Climate change

Valley Public Radio / Ezra David Romero

This week on Valley Edition Mark Keppler, the executive director of the Maddy Institute, talks about the state of trails in the region. Also on the program Daniel Swain, with Stanford's Woods Institute for the Environment, talks about a new study examining the link between drought and global warming released last week.

Ezra David Romero / Valley Public Radio

California is now in the fourth year of its on-going drought, and this winter’s meager snowpack has water experts worried, thanks to remarkably warm temperatures. But scientists at Stanford’s Woods Institute for the Environment say that in just a few decades, this severe condition could be the new norm, thanks to climate change.

Study Says California Drought Caused By Natural Climate Patterns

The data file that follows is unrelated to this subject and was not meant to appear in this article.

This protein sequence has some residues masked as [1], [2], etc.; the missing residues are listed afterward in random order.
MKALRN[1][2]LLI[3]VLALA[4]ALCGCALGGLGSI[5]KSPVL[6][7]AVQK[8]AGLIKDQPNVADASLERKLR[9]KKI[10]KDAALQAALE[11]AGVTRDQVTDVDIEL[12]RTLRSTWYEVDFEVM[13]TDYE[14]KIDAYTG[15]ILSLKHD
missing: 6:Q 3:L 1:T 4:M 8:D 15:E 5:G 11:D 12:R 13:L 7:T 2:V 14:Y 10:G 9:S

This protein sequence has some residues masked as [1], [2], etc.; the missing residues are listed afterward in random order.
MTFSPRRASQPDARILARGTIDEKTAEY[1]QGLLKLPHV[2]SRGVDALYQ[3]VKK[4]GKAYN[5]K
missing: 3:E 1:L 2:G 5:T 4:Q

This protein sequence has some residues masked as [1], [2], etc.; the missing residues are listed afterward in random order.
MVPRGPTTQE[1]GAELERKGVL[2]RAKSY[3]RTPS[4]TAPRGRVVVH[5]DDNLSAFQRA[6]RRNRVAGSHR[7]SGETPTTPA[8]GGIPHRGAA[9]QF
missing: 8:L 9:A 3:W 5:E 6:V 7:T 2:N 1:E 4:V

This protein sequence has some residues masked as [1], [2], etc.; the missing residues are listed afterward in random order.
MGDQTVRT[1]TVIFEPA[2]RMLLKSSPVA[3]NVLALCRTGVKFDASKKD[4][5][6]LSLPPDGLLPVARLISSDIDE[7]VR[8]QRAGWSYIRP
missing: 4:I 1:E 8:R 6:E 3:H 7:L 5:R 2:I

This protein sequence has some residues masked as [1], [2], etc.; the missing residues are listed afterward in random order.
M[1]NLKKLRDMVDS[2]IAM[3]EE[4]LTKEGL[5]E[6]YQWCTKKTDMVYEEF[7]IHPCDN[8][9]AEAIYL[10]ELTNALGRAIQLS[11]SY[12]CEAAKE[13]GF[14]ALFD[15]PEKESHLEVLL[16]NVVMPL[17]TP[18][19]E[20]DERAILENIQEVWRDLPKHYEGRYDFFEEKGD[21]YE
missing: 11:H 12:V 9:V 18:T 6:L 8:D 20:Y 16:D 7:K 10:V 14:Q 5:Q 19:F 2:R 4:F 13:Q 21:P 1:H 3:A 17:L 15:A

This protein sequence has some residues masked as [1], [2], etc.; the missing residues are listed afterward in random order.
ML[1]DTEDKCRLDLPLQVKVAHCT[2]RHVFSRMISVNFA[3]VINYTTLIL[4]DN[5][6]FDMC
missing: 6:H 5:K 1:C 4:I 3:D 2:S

Dec 9, 2014
CA Dept of Water Resources

A new study by the National Oceanic and Atmospheric Administration says natural occurring climate patterns –not climate change- are the primary drivers of California’s drought. 

The NOAA study says a high-pressure atmospheric ridge off the West Coast blocked important winter storms from California for three winters. Ocean surface temperature patterns made the ridge much more likely. The decreased precipitation is almost the opposite of what climate change models project.

NASA Spacecraft Will Help California Address Drought and Floods

Oct 20, 2014
NASA / JPL-Caltech